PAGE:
I can’t speak for all baseball fans out there, but I think I’m quite accurate in saying that most of them are welcoming the return of minor league baseball with open arms. Minor league play is important on so many different levels. Not only is it an economical venue for some folks who may not otherwise be able to attend an MLB game, but it is also critical for the development of younger players.
Lately, there has been a ton of chatter about how the rigors of a regular 160-game season might affect many clubs across the majors, particularly those without much quality depth. Already, the Dodgers appear to be taking these challenges in stride, as made evident by their slate of more than a half-dozen proven starting pitchers, in addition to multiple layers of pro experience at almost every other spot on the field.
Each year, there are at least one or two young prospects who emerge from the fringes of the minor leagues to make their respective big-league debuts for the Los Angeles Dodgers.
Undeniably, of all the aspects of baseball that were absent in 2020, the orchestration of a minor league season—on any level of the farm—was perhaps the most missed of all.
While the concept of a 60-man player pool affords select prospects to participate in some form of baseball activity this year, it still doesn’t replace the level of competition a player would see on the high levels of the farm.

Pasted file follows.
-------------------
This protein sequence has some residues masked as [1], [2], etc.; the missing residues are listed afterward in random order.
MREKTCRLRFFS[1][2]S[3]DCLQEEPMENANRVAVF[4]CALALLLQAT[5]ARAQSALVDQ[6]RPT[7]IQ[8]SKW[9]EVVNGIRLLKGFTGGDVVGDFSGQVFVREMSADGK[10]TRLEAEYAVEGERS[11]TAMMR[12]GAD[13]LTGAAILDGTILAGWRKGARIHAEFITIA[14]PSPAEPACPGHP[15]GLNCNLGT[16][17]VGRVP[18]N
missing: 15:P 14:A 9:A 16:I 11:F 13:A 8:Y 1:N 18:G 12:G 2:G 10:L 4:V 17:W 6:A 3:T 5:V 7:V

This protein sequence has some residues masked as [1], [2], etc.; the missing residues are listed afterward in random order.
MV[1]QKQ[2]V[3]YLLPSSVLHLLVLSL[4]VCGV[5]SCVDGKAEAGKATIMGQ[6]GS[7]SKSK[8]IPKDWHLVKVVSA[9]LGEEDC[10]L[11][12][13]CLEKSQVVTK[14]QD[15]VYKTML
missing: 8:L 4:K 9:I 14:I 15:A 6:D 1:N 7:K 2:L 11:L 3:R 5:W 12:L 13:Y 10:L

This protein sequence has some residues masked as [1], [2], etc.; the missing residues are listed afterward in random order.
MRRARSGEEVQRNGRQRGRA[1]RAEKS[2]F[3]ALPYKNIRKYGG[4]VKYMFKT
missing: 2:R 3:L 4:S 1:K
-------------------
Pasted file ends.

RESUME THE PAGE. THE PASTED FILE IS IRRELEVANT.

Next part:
The Dodgers announced on Thursday afternoon that the organization has named infielder Gavin Lux as the Branch Rickey Minor League Player of the Year and right-handed pitcher Josiah Gray as the Branch Rickey Minor League Pitcher of the Year.
While the next few weeks will see a handful of young, worthy prospects added to the Dodgers‘ big league expanded roster, there is still a slew of emerging superstars that remains on the fringe, out of the eye of the mainstream public.
It’s not that often when a blockbuster trade backfires on Los Angeles boss Andrew Friedman and his front office troops. When the Dodgers packaged up and sent Yasiel Puig, Matt Kemp, Alex Wood and Kyle Farmer to the Reds last winter, there was plenty of scrutiny, especially from those who felt the team would be lacking in the power department heading into its 2019 campaign.
While there are many fans of the Dodgers who thought the team’s haul from the seven-player trade with the Reds would quickly be flipped for a high-impact player, both Jeter Downs and Josiah Gray are still preparing themselves for a season on the Los Angeles farm.